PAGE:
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N50619 accident description

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Crash location 39.955556°N, 74.202222°W
Nearest city Toms River, NJ
39.953729°N, 74.197919°W
0.3 miles away
Tail number N50619
Accident date 01 Jul 2006
Aircraft type Bellanca 7GCBC
Additional details: None

NTSB Factual Report

On July 1, 2006, at 1245 eastern daylight time, a Bellanca 7GCBC, N50619, was substantially damaged during a forced landing in Toms River, New Jersey. The certificated commercial pilot was not injured. Visual meteorological conditions prevailed for the local banner towing flight conducted under 14 CFR Part 91.

According to the pilot, as he was flying westbound at an altitude of 1,000 feet, the airplane's engine lost power. The pilot applied full throttle; however, the engine did not respond, and the airplane continued to lose altitude and airspeed. At an altitude of 800 feet, the pilot applied carburetor heat and looked for a place to land. He performed a forced landing on a road, during which the airplane impacted a road sign. The airplane subsequently spun around, the landing gear impacted a curb, and the airplane skidded to a stop in a grass area.

Examination of the airplane by a Federal Aviation Administration (FAA) inspector revealed that approximately 17 gallons of fuel were drained from the airplane, with no contamination observed. Fuel was also observed in the carburetor bowl, gascolator, and fuel lines. The throttle, mixture, and carburetor heat control linkages were connected and operated smoothly. The throttle and carburetor heat controls were observed in the off position.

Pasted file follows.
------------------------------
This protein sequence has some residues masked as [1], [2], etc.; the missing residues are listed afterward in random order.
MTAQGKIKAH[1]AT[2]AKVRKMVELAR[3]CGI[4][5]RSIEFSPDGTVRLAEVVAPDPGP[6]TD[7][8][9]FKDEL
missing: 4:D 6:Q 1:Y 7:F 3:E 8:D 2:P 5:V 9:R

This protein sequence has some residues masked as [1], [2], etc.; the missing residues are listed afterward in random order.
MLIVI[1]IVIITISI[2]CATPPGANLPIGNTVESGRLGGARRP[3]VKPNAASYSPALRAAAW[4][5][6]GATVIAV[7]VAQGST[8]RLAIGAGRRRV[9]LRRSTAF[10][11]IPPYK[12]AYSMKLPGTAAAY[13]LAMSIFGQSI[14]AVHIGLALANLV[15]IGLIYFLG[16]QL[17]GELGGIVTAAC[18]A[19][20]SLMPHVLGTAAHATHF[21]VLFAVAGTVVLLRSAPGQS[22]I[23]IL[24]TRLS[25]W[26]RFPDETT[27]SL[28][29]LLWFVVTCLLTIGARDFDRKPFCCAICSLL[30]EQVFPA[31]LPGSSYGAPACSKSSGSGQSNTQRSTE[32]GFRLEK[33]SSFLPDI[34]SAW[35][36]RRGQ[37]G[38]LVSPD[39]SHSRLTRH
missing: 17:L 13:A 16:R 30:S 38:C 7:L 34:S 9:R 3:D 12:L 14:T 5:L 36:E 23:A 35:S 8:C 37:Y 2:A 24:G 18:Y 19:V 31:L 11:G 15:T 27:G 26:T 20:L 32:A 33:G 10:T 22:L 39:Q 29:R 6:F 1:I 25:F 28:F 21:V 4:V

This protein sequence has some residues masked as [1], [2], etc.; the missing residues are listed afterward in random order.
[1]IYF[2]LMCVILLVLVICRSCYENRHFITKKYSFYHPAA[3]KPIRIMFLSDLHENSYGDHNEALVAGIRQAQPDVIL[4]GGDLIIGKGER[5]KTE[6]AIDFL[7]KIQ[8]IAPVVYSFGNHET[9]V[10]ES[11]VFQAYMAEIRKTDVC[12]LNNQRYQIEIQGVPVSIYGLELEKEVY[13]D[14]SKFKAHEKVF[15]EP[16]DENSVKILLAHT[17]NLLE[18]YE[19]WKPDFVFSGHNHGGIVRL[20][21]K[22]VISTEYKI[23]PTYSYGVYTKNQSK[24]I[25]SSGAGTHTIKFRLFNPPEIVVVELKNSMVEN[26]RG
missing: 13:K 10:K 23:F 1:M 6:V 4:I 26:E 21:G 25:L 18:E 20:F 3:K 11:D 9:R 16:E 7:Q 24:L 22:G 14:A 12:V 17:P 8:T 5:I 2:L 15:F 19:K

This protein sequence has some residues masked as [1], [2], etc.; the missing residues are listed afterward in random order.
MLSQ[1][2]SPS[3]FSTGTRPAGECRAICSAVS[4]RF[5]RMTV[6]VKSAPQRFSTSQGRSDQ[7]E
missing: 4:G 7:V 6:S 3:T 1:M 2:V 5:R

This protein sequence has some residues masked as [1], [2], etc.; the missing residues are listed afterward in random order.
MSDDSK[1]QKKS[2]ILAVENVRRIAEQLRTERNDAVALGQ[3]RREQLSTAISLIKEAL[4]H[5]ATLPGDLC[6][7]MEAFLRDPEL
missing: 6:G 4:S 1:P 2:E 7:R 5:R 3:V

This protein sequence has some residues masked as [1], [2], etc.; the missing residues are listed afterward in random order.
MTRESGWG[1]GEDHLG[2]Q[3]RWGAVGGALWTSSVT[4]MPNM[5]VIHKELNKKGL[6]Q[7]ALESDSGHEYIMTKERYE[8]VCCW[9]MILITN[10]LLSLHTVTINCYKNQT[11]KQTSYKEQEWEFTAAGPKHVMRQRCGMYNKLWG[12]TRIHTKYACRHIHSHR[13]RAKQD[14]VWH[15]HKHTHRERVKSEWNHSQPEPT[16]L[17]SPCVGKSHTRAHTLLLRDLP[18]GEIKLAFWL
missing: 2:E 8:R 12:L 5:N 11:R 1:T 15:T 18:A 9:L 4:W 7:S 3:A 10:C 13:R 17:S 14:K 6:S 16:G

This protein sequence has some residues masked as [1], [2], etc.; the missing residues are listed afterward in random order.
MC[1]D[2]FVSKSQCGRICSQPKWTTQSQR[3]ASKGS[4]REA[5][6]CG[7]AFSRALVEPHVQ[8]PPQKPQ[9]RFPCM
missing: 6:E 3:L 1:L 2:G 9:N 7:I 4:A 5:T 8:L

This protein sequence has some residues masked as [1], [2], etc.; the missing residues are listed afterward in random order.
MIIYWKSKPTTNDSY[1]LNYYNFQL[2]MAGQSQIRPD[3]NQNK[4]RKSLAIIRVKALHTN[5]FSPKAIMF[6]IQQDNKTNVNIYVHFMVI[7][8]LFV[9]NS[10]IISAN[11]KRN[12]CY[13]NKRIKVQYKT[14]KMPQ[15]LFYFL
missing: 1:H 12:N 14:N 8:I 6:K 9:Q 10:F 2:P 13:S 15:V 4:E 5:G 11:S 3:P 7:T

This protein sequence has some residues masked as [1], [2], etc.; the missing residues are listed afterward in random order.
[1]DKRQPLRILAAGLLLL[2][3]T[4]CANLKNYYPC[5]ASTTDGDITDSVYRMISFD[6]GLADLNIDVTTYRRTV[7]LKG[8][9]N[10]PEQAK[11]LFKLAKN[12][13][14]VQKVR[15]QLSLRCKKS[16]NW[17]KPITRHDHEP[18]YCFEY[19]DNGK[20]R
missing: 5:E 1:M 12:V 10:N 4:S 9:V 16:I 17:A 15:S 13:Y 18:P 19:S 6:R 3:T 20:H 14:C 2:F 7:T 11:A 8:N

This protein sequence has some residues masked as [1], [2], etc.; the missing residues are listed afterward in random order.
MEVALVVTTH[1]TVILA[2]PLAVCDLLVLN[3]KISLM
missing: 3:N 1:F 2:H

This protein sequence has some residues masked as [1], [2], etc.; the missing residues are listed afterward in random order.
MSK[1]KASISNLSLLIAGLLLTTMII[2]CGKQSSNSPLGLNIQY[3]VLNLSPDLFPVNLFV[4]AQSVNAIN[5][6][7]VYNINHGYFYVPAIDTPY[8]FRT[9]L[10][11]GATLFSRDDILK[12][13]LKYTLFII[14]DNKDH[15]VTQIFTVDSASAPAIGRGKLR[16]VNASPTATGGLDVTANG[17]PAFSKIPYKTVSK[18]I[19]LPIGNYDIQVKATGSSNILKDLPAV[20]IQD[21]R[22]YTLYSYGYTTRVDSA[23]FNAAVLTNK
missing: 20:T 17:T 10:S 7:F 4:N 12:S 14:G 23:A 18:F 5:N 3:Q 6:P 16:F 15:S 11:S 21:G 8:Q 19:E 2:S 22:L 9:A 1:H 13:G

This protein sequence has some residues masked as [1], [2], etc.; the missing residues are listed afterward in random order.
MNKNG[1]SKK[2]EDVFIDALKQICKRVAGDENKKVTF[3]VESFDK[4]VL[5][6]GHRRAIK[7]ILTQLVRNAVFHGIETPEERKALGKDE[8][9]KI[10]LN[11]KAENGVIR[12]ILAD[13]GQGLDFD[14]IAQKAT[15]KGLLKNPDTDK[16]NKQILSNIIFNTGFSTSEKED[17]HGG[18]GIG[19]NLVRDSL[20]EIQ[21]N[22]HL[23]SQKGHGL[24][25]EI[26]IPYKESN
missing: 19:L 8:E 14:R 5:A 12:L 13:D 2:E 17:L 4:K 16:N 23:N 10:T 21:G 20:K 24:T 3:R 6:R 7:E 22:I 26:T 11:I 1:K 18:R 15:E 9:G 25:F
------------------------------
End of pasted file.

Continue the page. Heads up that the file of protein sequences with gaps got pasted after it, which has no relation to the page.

The engine was test run on the airframe. It started normally and was operated between 1500 and 1700 RPM. During the test run, operational checks of the magnetos, mixture and carburetor heat controls revealed no anomalies.

Weather reported at McGuire Air Force Base, Wrightstown, New Jersey, approximately 22 miles to the northwest, at 1255, included winds from 290 degrees at 7 knots, visibility 7 miles, scattered clouds at 5,000 feet, temperature 84 degrees Fahrenheit, dew point 61 degrees Fahrenheit, and an altimeter setting of 30.16 inches of mercury.

Interpolation of a carburetor icing probability chart revealed that atmospheric conditions were conducive to "light icing at glide or cruise power."

NTSB Probable Cause

Carburetor icing, and the pilot's delayed application of carburetor heat, which resulted in a loss of engine power, and subsequent force landing. A factor in the accident was carburetor icing conditions.

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